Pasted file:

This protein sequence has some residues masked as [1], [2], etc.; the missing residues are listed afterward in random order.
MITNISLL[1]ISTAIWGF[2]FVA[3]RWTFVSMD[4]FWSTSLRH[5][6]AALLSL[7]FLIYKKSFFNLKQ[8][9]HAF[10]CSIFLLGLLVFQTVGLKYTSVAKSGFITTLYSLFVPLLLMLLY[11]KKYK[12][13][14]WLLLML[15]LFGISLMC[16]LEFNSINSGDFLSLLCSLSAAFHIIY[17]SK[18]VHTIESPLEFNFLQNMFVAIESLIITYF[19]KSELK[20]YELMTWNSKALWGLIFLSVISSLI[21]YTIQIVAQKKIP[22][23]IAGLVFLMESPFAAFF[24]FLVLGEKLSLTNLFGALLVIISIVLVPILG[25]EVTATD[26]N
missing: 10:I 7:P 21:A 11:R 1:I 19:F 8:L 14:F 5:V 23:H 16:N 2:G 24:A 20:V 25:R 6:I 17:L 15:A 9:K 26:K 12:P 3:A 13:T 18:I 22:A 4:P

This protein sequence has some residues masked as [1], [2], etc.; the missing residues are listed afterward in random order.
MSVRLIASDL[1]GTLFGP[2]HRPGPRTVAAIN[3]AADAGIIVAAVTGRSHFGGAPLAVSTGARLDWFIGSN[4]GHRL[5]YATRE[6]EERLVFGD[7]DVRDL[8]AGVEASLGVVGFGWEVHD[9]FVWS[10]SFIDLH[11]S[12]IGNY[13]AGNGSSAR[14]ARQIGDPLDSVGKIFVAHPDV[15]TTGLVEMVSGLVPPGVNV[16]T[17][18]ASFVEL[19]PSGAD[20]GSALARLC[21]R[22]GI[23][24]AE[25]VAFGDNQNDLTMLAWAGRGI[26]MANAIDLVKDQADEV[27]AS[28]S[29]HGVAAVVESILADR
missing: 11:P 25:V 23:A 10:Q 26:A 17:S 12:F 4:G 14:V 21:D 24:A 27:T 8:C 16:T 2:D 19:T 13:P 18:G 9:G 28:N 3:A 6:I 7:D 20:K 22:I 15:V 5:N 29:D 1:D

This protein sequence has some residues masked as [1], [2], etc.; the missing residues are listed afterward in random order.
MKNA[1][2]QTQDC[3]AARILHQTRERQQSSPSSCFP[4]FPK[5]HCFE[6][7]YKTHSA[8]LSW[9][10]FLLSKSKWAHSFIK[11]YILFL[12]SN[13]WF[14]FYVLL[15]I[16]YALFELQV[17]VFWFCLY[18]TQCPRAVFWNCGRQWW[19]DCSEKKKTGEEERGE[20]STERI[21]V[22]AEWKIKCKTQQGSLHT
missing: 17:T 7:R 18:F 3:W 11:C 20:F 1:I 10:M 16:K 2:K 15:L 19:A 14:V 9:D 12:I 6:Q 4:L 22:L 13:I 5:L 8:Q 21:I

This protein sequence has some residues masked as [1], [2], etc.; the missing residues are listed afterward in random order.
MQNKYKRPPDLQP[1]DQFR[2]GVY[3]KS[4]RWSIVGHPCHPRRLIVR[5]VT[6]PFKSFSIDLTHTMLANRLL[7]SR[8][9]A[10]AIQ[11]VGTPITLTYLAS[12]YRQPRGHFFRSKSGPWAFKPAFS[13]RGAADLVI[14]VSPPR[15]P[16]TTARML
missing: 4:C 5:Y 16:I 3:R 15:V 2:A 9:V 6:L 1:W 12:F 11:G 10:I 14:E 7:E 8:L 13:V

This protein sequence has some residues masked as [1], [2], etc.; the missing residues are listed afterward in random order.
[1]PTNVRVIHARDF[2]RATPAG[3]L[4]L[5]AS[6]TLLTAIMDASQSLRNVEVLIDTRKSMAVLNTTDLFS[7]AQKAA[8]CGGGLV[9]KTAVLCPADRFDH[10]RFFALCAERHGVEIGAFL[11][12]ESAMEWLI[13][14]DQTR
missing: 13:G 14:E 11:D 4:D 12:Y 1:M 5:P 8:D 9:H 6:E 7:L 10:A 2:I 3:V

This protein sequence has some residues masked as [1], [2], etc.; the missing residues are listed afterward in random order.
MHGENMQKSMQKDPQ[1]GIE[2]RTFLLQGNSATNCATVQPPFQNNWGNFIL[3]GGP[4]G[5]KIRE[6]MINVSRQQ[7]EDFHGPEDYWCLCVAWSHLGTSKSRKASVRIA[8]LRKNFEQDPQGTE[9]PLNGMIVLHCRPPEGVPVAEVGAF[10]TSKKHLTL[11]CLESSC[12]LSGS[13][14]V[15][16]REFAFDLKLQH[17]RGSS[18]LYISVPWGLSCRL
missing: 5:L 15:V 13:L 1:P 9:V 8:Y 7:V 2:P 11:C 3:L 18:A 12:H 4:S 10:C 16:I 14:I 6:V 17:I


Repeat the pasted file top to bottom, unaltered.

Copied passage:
This protein sequence has some residues masked as [1], [2], etc.; the missing residues are listed afterward in random order.
MITNISLL[1]ISTAIWGF[2]FVA[3]RWTFVSMD[4]FWSTSLRH[5][6]AALLSL[7]FLIYKKSFFNLKQ[8][9]HAF[10]CSIFLLGLLVFQTVGLKYTSVAKSGFITTLYSLFVPLLLMLLY[11]KKYK[12][13][14]WLLLML[15]LFGISLMC[16]LEFNSINSGDFLSLLCSLSAAFHIIY[17]SK[18]VHTIESPLEFNFLQNMFVAIESLIITYF[19]KSELK[20]YELMTWNSKALWGLIFLSVISSLI[21]YTIQIVAQKKIP[22][23]IAGLVFLMESPFAAFF[24]FLVLGEKLSLTNLFGALLVIISIVLVPILG[25]EVTATD[26]N
missing: 10:I 7:P 21:A 11:R 1:I 19:F 8:L 14:F 5:V 23:H 16:N 2:G 24:A 20:V 25:R 6:I 17:L 15:A 9:K 26:K 12:P 3:A 13:T 18:I 22:A 4:P

This protein sequence has some residues masked as [1], [2], etc.; the missing residues are listed afterward in random order.
MSVRLIASDL[1]GTLFGP[2]HRPGPRTVAAIN[3]AADAGIIVAAVTGRSHFGGAPLAVSTGARLDWFIGSN[4]GHRL[5]YATRE[6]EERLVFGD[7]DVRDL[8]AGVEASLGVVGFGWEVHD[9]FVWS[10]SFIDLH[11]S[12]IGNY[13]AGNGSSAR[14]ARQIGDPLDSVGKIFVAHPDV[15]TTGLVEMVSGLVPPGVNV[16]T[17][18]ASFVEL[19]PSGAD[20]GSALARLC[21]R[22]GI[23][24]AE[25]VAFGDNQNDLTMLAWAGRGI[26]MANAIDLVKDQADEV[27]AS[28]S[29]HGVAAVVESILADR
missing: 11:P 25:V 23:A 10:Q 26:A 17:S 12:F 4:G 14:V 21:D 24:A 27:T 8:C 16:T 2:D 19:T 13:P 18:G 9:G 28:N 3:A 6:I 7:D 20:K 22:I 15:V 5:N 29:D 1:D

This protein sequence has some residues masked as [1], [2], etc.; the missing residues are listed afterward in random order.
MKNA[1][2]QTQDC[3]AARILHQTRERQQSSPSSCFP[4]FPK[5]HCFE[6][7]YKTHSA[8]LSW[9][10]FLLSKSKWAHSFIK[11]YILFL[12]SN[13]WF[14]FYVLL[15]I[16]YALFELQV[17]VFWFCLY[18]TQCPRAVFWNCGRQWW[19]DCSEKKKTGEEERGE[20]STERI[21]V[22]AEWKIKCKTQQGSLHT
missing: 17:T 7:R 18:F 3:W 11:C 20:F 1:I 10:M 16:K 2:K 15:L 19:A 14:V 9:D 12:I 6:Q 4:L 22:L 13:I 5:L 8:Q 21:I

This protein sequence has some residues masked as [1], [2], etc.; the missing residues are listed afterward in random order.
MQNKYKRPPDLQP[1]DQFR[2]GVY[3]KS[4]RWSIVGHPCHPRRLIVR[5]VT[6]PFKSFSIDLTHTMLANRLL[7]SR[8][9]A[10]AIQ[11]VGTPITLTYLAS[12]YRQPRGHFFRSKSGPWAFKPAFS[13]RGAADLVI[14]VSPPR[15]P[16]TTARML
missing: 4:C 5:Y 16:I 3:R 15:V 2:A 9:V 6:L 1:W 12:F 11:G 10:I 14:E 7:E 8:L 13:V

This protein sequence has some residues masked as [1], [2], etc.; the missing residues are listed afterward in random order.
[1]PTNVRVIHARDF[2]RATPAG[3]L[4]L[5]AS[6]TLLTAIMDASQSLRNVEVLIDTRKSMAVLNTTDLFS[7]AQKAA[8]CGGGLV[9]KTAVLCPADRFDH[10]RFFALCAERHGVEIGAFL[11][12]ESAMEWLI[13][14]DQTR
missing: 13:G 14:E 11:D 4:D 12:Y 1:M 5:P 8:D 9:H 6:E 7:L 10:A 2:I 3:V

This protein sequence has some residues masked as [1], [2], etc.; the missing residues are listed afterward in random order.
MHGENMQKSMQKDPQ[1]GIE[2]RTFLLQGNSATNCATVQPPFQNNWGNFIL[3]GGP[4]G[5]KIRE[6]MINVSRQQ[7]EDFHGPEDYWCLCVAWSHLGTSKSRKASVRIA[8]LRKNFEQDPQGTE[9]PLNGMIVLHCRPPEGVPVAEVGAF[10]TSKKHLTL[11]CLESSC[12]LSGS[13][14]V[15][16]REFAFDLKLQH[17]RGSS[18]LYISVPWGLSCRL
missing: 5:L 15:V 13:L 1:P 9:V 8:Y 7:V 2:P 11:C 3:L 18:A 12:H 4:S 10:C 16:I 14:I 6:V 17:I